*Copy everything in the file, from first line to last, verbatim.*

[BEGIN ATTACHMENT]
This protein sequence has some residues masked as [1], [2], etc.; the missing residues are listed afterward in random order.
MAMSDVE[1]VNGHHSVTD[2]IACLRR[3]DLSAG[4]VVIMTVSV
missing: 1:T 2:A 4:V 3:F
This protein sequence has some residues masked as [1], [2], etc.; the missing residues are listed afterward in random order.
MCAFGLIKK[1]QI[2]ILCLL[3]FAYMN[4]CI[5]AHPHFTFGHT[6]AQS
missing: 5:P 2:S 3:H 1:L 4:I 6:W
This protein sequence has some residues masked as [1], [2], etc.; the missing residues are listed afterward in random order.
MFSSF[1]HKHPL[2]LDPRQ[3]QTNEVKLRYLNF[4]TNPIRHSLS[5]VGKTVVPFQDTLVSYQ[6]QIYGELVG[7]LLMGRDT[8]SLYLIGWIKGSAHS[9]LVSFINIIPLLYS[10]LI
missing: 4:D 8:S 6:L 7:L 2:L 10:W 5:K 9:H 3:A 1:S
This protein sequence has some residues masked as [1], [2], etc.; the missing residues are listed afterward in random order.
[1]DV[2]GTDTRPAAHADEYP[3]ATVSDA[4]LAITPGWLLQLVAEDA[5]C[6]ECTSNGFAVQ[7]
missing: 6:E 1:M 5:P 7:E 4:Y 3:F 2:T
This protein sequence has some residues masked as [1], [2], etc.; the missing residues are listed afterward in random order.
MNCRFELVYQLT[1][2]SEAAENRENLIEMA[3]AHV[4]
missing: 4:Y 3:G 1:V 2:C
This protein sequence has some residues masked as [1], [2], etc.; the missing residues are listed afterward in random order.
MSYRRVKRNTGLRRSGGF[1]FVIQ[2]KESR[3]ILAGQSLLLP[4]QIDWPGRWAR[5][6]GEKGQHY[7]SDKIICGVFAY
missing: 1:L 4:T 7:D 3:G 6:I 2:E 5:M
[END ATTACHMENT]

This protein sequence has some residues masked as [1], [2], etc.; the missing residues are listed afterward in random order.
MAMSDVE[1]VNGHHSVTD[2]IACLRR[3]DLSAG[4]VVIMTVSV
missing: 1:T 2:A 4:V 3:F
This protein sequence has some residues masked as [1], [2], etc.; the missing residues are listed afterward in random order.
MCAFGLIKK[1]QI[2]ILCLL[3]FAYMN[4]CI[5]AHPHFTFGHT[6]AQS
missing: 5:P 2:S 3:H 1:L 4:I 6:W
This protein sequence has some residues masked as [1], [2], etc.; the missing residues are listed afterward in random order.
MFSSF[1]HKHPL[2]LDPRQ[3]QTNEVKLRYLNF[4]TNPIRHSLS[5]VGKTVVPFQDTLVSYQ[6]QIYGELVG[7]LLMGRDT[8]SLYLIGWIKGSAHS[9]LVSFINIIPLLYS[10]LI
missing: 4:D 8:S 6:L 7:L 2:L 10:W 5:K 9:H 3:A 1:S
This protein sequence has some residues masked as [1], [2], etc.; the missing residues are listed afterward in random order.
[1]DV[2]GTDTRPAAHADEYP[3]ATVSDA[4]LAITPGWLLQLVAEDA[5]C[6]ECTSNGFAVQ[7]
missing: 6:E 1:M 5:P 7:E 4:Y 3:F 2:T
This protein sequence has some residues masked as [1], [2], etc.; the missing residues are listed afterward in random order.
MNCRFELVYQLT[1][2]SEAAENRENLIEMA[3]AHV[4]
missing: 4:Y 3:G 1:V 2:C
This protein sequence has some residues masked as [1], [2], etc.; the missing residues are listed afterward in random order.
MSYRRVKRNTGLRRSGGF[1]FVIQ[2]KESR[3]ILAGQSLLLP[4]QIDWPGRWAR[5][6]GEKGQHY[7]SDKIICGVFAY
missing: 1:L 4:T 7:D 3:G 6:I 2:E 5:M